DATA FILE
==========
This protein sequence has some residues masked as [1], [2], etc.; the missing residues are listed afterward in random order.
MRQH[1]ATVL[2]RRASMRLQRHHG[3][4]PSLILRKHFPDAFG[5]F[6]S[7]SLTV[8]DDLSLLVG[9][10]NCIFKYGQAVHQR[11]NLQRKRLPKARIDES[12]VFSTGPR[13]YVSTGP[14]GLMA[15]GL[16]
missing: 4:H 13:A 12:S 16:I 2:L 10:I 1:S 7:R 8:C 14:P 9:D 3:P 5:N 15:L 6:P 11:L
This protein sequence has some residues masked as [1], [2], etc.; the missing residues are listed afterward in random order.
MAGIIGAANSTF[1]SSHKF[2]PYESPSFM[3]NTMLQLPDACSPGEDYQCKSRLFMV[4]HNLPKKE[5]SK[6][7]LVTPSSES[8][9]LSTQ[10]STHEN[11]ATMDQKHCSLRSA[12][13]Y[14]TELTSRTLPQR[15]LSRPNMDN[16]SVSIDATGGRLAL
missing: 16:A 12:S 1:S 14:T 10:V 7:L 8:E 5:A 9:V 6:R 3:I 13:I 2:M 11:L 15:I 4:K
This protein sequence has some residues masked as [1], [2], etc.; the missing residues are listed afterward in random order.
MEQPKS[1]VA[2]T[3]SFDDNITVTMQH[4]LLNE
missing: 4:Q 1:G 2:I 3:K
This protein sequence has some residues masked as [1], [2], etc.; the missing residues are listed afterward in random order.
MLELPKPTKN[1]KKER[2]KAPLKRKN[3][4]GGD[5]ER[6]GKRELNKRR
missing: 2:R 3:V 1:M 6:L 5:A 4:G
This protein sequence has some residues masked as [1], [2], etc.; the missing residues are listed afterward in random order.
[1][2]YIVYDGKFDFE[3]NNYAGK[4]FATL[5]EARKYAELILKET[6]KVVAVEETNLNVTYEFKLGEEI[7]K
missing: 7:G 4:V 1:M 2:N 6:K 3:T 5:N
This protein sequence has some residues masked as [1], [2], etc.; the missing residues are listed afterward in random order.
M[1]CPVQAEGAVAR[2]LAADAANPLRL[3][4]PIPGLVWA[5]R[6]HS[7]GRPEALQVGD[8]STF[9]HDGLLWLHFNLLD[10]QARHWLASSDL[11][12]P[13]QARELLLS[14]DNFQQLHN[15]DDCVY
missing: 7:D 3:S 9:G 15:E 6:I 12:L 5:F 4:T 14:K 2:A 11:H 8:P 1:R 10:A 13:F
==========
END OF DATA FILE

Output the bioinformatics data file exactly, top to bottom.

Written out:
This protein sequence has some residues masked as [1], [2], etc.; the missing residues are listed afterward in random order.
MRQH[1]ATVL[2]RRASMRLQRHHG[3][4]PSLILRKHFPDAFG[5]F[6]S[7]SLTV[8]DDLSLLVG[9][10]NCIFKYGQAVHQR[11]NLQRKRLPKARIDES[12]VFSTGPR[13]YVSTGP[14]GLMA[15]GL[16]
missing: 4:H 13:A 12:S 16:I 2:L 10:I 1:S 7:R 8:C 14:P 9:D 3:P 5:N 15:L 6:P 11:L
This protein sequence has some residues masked as [1], [2], etc.; the missing residues are listed afterward in random order.
MAGIIGAANSTF[1]SSHKF[2]PYESPSFM[3]NTMLQLPDACSPGEDYQCKSRLFMV[4]HNLPKKE[5]SK[6][7]LVTPSSES[8][9]LSTQ[10]STHEN[11]ATMDQKHCSLRSA[12][13]Y[14]TELTSRTLPQR[15]LSRPNMDN[16]SVSIDATGGRLAL
missing: 16:A 12:S 1:S 14:T 10:V 7:L 8:E 5:A 9:V 6:R 3:I 13:I 2:M 11:L 15:I 4:K
This protein sequence has some residues masked as [1], [2], etc.; the missing residues are listed afterward in random order.
MEQPKS[1]VA[2]T[3]SFDDNITVTMQH[4]LLNE
missing: 4:Q 1:G 2:I 3:K
This protein sequence has some residues masked as [1], [2], etc.; the missing residues are listed afterward in random order.
MLELPKPTKN[1]KKER[2]KAPLKRKN[3][4]GGD[5]ER[6]GKRELNKRR
missing: 2:R 3:V 1:M 6:L 5:A 4:G
This protein sequence has some residues masked as [1], [2], etc.; the missing residues are listed afterward in random order.
[1][2]YIVYDGKFDFE[3]NNYAGK[4]FATL[5]EARKYAELILKET[6]KVVAVEETNLNVTYEFKLGEEI[7]K
missing: 7:G 4:V 1:M 2:N 6:K 3:T 5:N
This protein sequence has some residues masked as [1], [2], etc.; the missing residues are listed afterward in random order.
M[1]CPVQAEGAVAR[2]LAADAANPLRL[3][4]PIPGLVWA[5]R[6]HS[7]GRPEALQVGD[8]STF[9]HDGLLWLHFNLLD[10]QARHWLASSDL[11][12]P[13]QARELLLS[14]DNFQQLHN[15]DDCVY
missing: 7:D 3:S 9:G 15:E 6:I 12:L 5:F 4:T 14:K 2:A 11:H 8:P 1:R 10:A 13:F